Chilliwack sign bylaw ‘constitutionally suspect’ says BC Civil Liberties official

The BC Civil Liberties Association is asking Chilliwack and other Lower Mainland municipalities to review sign bylaws cited in the removal of anti-HST signs from city properties.

The BC Civil Liberties Association is asking Chilliwack and other Lower Mainland municipalities to review sign bylaws cited in the removal of anti-HST signs from city properties.

“Municipalities are enforcing bylaws that will not survive constitutional challenge,” BCCLA president Robert Holmes said in a June 24 news release.

He said a legal challenge would be “costly to citizens and taxpayers,” so the association is urging municipalities to “do the right thing” and redraft bylaws to comply with the Canadian Charter of Rights and Freedoms.

Chilliwack Mayor Sharon Gaetz said the city’s lawyer is already reviewing the bylaw.

But she stood by her earlier defense of the bylaw, which was cited when dozens of anti-HST signs were removed from city property, including several outside City Hall.

Gaetz said she still believes the city is on solid legal ground because the bylaw does not absolutely ban political signs, so it’s not infringing on anyone’s freedom of speech.

The bylaw does require a $500 deposit to make sure the signs are taken down once the election, or, in this case, the referendum, is over, but it is refunded if all the signs are taken down.

“It’s not fair to taxpayers,” Gaetz insisted, to make them pay for sign removal, whether they agree or not with the HST.

But Micheal Vonn, the BCCLA’s policy director, said the $500 permit fee makes the Chilliwack bylaw “constitutionally suspect … right from the get-go.”

The legal issue is whether the bylaw “impairs the rights in question,” she said, and the courts might view the permit fee – even a refundable one – as a stumbling block to freedom of speech.

“Right away, that (fee) takes a whole lot of people out of the running,” Vonn said.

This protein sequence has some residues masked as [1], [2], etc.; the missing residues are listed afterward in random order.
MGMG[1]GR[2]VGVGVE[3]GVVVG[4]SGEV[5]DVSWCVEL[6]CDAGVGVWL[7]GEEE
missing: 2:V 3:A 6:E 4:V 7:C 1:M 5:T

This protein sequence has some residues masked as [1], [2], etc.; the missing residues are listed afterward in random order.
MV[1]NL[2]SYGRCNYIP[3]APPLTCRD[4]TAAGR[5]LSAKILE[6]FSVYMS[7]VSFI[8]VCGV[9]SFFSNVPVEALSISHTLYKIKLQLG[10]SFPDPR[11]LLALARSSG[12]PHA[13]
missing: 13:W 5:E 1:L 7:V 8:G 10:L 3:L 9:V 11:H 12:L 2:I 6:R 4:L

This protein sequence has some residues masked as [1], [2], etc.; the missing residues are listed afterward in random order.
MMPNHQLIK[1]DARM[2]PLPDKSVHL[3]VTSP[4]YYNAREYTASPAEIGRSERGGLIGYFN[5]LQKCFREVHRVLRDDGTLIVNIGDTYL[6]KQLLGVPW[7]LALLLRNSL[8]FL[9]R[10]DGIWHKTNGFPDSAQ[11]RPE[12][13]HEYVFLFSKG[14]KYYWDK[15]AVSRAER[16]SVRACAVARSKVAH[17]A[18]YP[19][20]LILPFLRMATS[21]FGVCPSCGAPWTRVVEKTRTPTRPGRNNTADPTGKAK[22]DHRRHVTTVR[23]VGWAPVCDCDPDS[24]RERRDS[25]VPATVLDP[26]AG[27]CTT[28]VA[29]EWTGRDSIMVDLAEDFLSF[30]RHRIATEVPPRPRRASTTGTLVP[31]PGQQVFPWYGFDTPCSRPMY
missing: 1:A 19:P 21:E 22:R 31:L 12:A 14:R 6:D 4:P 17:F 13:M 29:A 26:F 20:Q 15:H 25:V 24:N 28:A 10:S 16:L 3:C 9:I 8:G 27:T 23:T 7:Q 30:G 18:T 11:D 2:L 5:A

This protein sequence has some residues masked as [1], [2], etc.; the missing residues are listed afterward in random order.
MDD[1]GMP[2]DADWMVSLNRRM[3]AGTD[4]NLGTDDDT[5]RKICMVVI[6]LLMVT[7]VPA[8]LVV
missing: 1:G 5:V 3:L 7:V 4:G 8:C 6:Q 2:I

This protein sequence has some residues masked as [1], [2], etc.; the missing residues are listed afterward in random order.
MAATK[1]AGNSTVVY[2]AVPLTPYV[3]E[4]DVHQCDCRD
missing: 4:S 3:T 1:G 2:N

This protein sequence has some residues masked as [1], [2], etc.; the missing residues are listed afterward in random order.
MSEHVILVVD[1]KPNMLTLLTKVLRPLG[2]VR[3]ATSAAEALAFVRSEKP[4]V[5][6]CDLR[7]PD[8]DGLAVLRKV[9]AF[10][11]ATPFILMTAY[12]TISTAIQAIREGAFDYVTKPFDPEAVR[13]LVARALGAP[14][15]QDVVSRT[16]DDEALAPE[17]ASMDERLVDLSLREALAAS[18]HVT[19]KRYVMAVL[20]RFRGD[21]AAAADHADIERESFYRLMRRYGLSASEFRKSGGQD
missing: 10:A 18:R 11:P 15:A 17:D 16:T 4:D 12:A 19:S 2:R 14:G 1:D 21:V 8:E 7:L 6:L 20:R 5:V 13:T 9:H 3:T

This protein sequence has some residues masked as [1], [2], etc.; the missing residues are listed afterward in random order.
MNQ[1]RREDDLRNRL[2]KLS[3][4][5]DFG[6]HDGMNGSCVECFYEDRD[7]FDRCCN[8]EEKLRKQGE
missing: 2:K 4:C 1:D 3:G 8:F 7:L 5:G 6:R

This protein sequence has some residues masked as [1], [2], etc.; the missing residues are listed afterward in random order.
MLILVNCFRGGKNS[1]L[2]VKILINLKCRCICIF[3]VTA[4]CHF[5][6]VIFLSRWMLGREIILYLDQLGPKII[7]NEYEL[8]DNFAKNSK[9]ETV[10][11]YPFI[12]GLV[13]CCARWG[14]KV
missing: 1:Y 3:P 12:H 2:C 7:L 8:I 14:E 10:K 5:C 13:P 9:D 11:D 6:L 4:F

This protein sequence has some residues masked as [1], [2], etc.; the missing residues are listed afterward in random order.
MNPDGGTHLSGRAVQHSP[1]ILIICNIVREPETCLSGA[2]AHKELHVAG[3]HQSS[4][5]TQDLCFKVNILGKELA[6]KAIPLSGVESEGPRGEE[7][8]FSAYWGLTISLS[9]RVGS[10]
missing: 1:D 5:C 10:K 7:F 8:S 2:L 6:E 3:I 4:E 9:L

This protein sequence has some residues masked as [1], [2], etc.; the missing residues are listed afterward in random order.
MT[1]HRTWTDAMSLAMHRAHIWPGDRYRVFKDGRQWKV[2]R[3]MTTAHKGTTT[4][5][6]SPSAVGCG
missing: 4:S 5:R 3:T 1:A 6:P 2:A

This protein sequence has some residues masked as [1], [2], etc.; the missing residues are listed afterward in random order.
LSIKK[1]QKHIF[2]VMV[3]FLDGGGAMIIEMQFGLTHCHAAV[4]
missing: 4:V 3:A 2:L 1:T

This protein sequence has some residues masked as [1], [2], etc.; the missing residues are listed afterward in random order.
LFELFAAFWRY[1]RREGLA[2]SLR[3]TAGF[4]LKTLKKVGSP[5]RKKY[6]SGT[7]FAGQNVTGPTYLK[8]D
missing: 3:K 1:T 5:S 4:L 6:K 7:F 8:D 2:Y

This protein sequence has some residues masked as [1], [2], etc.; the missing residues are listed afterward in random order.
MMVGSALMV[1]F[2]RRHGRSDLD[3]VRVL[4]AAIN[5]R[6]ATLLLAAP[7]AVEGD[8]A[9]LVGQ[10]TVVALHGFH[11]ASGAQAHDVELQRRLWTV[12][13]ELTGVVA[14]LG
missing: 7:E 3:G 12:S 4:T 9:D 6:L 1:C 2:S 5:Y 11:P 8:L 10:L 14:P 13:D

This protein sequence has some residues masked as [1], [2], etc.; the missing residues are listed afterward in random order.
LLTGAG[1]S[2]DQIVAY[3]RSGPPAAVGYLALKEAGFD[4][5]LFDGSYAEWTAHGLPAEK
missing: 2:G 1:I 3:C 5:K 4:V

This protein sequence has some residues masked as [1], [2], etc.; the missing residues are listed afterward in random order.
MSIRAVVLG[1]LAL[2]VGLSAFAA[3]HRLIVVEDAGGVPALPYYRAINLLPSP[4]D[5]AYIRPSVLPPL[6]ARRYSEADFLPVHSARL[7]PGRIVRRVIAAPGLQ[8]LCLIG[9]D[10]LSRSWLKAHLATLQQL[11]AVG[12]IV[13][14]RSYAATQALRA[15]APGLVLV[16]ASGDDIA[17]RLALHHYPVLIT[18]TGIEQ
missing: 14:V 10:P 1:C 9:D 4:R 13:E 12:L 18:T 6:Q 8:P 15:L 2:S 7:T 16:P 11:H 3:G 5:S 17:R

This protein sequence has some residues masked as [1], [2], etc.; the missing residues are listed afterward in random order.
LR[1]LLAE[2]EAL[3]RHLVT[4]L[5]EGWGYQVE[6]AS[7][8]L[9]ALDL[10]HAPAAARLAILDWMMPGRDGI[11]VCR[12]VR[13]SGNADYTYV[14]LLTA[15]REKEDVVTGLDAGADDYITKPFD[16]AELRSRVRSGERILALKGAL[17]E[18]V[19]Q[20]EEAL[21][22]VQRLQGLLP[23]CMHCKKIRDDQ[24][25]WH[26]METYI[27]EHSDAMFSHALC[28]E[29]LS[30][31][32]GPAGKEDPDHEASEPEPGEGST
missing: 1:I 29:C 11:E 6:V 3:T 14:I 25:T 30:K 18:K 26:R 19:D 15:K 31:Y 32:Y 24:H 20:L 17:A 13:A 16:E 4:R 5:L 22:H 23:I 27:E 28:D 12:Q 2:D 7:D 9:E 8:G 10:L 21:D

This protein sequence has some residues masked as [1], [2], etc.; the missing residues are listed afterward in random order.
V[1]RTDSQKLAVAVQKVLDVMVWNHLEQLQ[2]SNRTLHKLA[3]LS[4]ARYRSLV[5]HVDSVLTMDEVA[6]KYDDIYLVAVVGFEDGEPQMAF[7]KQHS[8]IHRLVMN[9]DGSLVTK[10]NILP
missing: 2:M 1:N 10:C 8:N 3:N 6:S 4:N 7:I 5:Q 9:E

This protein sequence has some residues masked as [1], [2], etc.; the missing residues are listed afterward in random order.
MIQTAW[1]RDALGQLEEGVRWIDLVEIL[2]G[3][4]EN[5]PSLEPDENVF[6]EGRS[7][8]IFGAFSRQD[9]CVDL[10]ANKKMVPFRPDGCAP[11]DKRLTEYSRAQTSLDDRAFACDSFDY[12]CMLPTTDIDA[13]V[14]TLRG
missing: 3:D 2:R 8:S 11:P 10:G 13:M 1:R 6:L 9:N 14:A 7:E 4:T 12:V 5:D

She said the Chilliwack bylaw – and others in the Lower Mainland – were drafted before the BC Court of Appeal struck down a sign bylaw last year in Vancouver that proposed a $1,000 permit fee.

“The minute you start getting into those kinds of figures, it’s constitutionally suspect,” she said.

The enforcement of most municipal sign bylaws is also complaint driven, another no-no as far as freedom of speech is concerned.

“It’s simply not enough that (a sign or slogan) gets up somebody’s nose,” Vonn said, to justify removal.

The BCCLA doesn’t want to start a court fight, Vonn added, and she hopes “moral suasion” will convince municipalities to let the anti-HST signs remain up until the referendum is over.

In Chilliwack, Fight HST organizer Glen Thompson vowed he’d take the city to court for removing the anti-HST signs, but then NDP election candidate Gwen O’Mahony stepped into the fray and paid the $500 permit deposit.

Get local stories you won't find anywhere else right to your inbox.
Sign up here

Just Posted

From the Chilliwack Progress Archives: Fearing an Aryan invasion

In 1995, Chilliwack Mayor John Les was concerned about the idea of an ‘Aryan Fest’ coming to town.

Big Bar Landslide saw long awaited blasting this week

Pressure has been on senior governments working with First Nations to remove blockage for months

COLUMN: Trying to look forward while looking back

Reader suggests re-running a 2015 Times column after recent racism towards Indigenous people

Two prolific offenders from Alberta lead RCMP on chase across Fraser Valley

Men first reported in Chilliwack ending with allegedly stolen vehicle in an Abbotsford pond

Chilliwack physiotherapist charged with sexual assault

Mounties urging other potential victims to make contact

VIDEO: Behind the scenes of turning newspapers into digital archives

Kelowna Capital News donated materials dating from 1980 to 2000

Landlord ordered to pay $11K after harassing B.C. mom to move days after giving birth

Germaine Valdez was pressured to move just a few days after giving birth by C-section to her child

Heart attacks strike B.C. husband and wife just over one year apart

Courtenay couple share personal stories to bring awareness to heart month

‘Nothing surprises us anymore:’ U.S. border officials find brain in package

U.S. Customs and Border Protection agents found the brain packed in a glass mason jar in a Canada Post shipment

Fiery collision involving truck closes Highway 1 at Three Valley Gap

Drivers should expect major delays and congestion; estimated time of re-opening is 2 p.m.

B.C., Ottawa sign sweeping 30-year deal for northern caribou habitat

West Moberly, Saulteau co-manage new protection on two million acres

Eyes on police after Trudeau orders blockades torn down, injunctions enforced

The RCMP in B.C. have sent a letter to the traditional leaders of the Wet’suwet’en Nation

B.C. massage therapist suspended following allegations of sexual misconduct

While suspended, Leonard Krekic is not entitled to practice as an RMT in B.C.

‘A bag full of garbage every 15 metres’: Surrey industrial area filled with trash

Local workers looking to recruit business, raise funds to help dispose of litter

Most Read